Benjamin Bechet – I am Winnie the Pooh


Snow White, 30, prostitute

Populist rhetoric which feeds on general discontent and fear, identifies enemies and cultivates the seeds of intolerance and racism: out of the closet come old nationalist ideals which exploit a concept looming larger and larger in political discourse and bar conversations; that of identity. As a historical and cultural building block, identity is, as we are taught by anthropologists, multiple, open and contextual. Each one of us can have anything from several to an infinite number: ‘one, none or a hundred thousand’, to quote Pirandello. But identity is above all a relational issue: the definition of “Us” always entails the negation of Them. When identities are in the hands of political ambitions, they become rigid in the form of regionalism, or of religious, political or national fanaticism. Through a tongue-in-cheek manipulation of identity, ‘I am Winnie the Pooh’ aims to provoke reflection on the stigmatisation of Them by portraying those very fears and related contradictions.

The project is set in Rome which is a breeding ground for hundreds of tiny identity-obsessed groups who seize the opportunity to refer to a certain Romaness or the Roman Empire; the city is a theatre for a wave of overt intolerance and violence against a segment of the population who represent a feared and rejected otherness. Marginal figures, undeclared workers, illegal immigrants etc. Invisible people or black sheep; we stick a label on these complex and varied identities that simplifies and denigrates Them. I have put superheroes, icons, celebrities known throughout the world into these marginal shoes. To serve as a reminder that what you see is never what you get, that people are always more complex, that each identity is only partial and that we are all one, none and a hundred thousand.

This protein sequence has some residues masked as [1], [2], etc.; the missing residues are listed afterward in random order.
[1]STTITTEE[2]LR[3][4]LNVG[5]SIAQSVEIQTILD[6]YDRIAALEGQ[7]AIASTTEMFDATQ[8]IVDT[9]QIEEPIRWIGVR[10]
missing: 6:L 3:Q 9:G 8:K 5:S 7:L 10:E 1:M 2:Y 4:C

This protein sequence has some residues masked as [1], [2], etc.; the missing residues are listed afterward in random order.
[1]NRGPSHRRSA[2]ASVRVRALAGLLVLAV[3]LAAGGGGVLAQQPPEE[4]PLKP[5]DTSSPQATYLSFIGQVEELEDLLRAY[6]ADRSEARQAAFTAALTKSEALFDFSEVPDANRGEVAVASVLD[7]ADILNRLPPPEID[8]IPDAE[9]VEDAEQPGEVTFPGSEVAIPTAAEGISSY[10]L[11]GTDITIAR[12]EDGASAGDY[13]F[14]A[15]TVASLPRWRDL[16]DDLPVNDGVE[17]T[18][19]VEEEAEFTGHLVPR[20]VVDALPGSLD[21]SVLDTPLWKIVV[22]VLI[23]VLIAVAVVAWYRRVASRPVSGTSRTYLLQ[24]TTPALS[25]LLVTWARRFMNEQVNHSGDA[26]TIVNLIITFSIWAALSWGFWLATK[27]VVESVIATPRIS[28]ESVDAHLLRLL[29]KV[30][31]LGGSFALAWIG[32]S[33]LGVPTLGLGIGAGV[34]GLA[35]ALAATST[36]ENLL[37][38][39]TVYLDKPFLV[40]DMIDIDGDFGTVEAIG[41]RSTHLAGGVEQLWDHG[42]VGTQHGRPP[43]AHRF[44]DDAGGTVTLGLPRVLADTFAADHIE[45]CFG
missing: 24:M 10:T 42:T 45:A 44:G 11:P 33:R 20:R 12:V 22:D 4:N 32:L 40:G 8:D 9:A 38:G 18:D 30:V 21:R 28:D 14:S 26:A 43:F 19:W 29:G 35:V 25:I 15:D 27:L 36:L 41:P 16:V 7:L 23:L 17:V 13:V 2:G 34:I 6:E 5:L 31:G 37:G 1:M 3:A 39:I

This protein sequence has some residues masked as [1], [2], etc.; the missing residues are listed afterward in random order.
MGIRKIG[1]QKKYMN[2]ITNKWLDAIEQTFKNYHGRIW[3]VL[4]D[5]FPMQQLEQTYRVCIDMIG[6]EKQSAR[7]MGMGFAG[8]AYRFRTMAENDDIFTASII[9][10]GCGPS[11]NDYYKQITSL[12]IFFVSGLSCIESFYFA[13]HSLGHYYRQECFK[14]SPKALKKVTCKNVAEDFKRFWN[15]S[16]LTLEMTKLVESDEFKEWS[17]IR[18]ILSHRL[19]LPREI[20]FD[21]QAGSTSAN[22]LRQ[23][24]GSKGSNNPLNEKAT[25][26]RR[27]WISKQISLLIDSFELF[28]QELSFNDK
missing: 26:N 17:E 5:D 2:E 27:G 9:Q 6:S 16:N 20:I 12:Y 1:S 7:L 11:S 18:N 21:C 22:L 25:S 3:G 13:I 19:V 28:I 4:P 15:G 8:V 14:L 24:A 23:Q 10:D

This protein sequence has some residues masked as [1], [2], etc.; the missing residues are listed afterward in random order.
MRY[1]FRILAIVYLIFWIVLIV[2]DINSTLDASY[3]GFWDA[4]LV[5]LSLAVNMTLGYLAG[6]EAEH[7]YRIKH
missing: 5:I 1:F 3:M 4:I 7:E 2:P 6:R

Batman, 32, night pump attendant




Spiderman, 35, Wash the windscreen




Hello Kitty, 40, domestic servant




Hulk, 47, subway musician




Donald, 37, flower seller


For Goofy, Mickey, Minnie, Winnie the Pooh and other interesting projects, visit Benjamin Bechet’s website. Benjamin is represented by Odessa Photographies: “Benjamin takes a documentary approach to his photography. He often works as a reportage photographer for the press as well as for numerous NGOs, which allows him to satisfy his spirit as a citizen of the world. As well as commissions, he works on his personal projects that allow him to give rein to his artistic curiosity. In 2004, “Histoires Noires”, an investigation on Polish coal mines was projected for the opening night of the festival Visa Pour l’Image in Perpignan. In 2005 he directed his first multimedia documentary based on the everyday life of refugees from Liberia, for Médecins Sans Frontières. Benjamin currently lives and works between Paris and Barcelona.”